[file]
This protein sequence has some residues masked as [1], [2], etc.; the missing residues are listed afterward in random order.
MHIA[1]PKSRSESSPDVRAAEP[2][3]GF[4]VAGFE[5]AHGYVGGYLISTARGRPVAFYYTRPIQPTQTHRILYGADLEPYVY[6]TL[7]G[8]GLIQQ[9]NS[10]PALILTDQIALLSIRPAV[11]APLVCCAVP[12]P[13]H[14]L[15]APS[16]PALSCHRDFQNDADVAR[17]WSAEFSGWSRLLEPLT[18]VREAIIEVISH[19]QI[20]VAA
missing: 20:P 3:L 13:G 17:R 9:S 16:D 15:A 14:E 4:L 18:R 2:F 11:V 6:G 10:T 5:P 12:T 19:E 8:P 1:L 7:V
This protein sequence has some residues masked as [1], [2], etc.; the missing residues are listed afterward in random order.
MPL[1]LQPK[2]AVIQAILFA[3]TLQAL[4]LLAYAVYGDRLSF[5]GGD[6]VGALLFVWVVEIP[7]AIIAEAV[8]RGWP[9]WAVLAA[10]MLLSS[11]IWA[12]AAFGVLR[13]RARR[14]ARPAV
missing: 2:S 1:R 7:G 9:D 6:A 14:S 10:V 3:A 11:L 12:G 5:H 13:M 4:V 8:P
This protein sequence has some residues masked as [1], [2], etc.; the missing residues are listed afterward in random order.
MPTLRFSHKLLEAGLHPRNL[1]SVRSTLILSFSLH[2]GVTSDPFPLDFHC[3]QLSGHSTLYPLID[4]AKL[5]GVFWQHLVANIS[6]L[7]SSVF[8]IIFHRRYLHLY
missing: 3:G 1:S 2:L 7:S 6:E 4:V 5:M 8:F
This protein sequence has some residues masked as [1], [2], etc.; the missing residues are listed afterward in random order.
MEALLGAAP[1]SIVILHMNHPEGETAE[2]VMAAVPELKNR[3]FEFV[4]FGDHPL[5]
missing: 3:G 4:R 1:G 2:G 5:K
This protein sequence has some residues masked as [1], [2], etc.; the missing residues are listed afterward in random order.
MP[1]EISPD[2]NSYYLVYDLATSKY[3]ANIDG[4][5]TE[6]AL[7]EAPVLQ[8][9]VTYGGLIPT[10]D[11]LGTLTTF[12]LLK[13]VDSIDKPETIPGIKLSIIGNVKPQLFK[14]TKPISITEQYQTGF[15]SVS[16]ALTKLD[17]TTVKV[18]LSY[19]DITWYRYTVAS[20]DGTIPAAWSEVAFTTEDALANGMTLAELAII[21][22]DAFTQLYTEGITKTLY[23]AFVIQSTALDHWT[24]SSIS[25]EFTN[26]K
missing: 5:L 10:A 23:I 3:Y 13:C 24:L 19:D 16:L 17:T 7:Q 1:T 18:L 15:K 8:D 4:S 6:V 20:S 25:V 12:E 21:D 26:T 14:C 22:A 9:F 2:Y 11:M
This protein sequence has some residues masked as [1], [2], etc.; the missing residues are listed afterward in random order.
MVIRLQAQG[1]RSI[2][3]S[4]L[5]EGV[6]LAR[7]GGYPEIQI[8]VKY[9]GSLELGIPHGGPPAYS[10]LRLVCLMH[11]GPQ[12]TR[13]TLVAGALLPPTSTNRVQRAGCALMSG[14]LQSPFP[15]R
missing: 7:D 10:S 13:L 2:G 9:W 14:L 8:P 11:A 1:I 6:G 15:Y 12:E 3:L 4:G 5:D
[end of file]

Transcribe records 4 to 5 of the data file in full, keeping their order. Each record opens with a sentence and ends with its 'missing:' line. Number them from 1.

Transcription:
This protein sequence has some residues masked as [1], [2], etc.; the missing residues are listed afterward in random order.
MEALLGAAP[1]SIVILHMNHPEGETAE[2]VMAAVPELKNR[3]FEFV[4]FGDHPL[5]
missing: 3:G 4:R 1:G 2:G 5:K
This protein sequence has some residues masked as [1], [2], etc.; the missing residues are listed afterward in random order.
MP[1]EISPD[2]NSYYLVYDLATSKY[3]ANIDG[4][5]TE[6]AL[7]EAPVLQ[8][9]VTYGGLIPT[10]D[11]LGTLTTF[12]LLK[13]VDSIDKPETIPGIKLSIIGNVKPQLFK[14]TKPISITEQYQTGF[15]SVS[16]ALTKLD[17]TTVKV[18]LSY[19]DITWYRYTVAS[20]DGTIPAAWSEVAFTTEDALANGMTLAELAII[21][22]DAFTQLYTEGITKTLY[23]AFVIQSTALDHWT[24]SSIS[25]EFTN[26]K
missing: 5:L 10:A 23:I 3:Y 13:C 24:L 19:D 16:L 17:T 7:Q 1:T 18:L 15:K 8:D 4:S 6:V 20:S 25:V 12:E 21:D 26:T 14:C 22:A 9:F 2:Y 11:M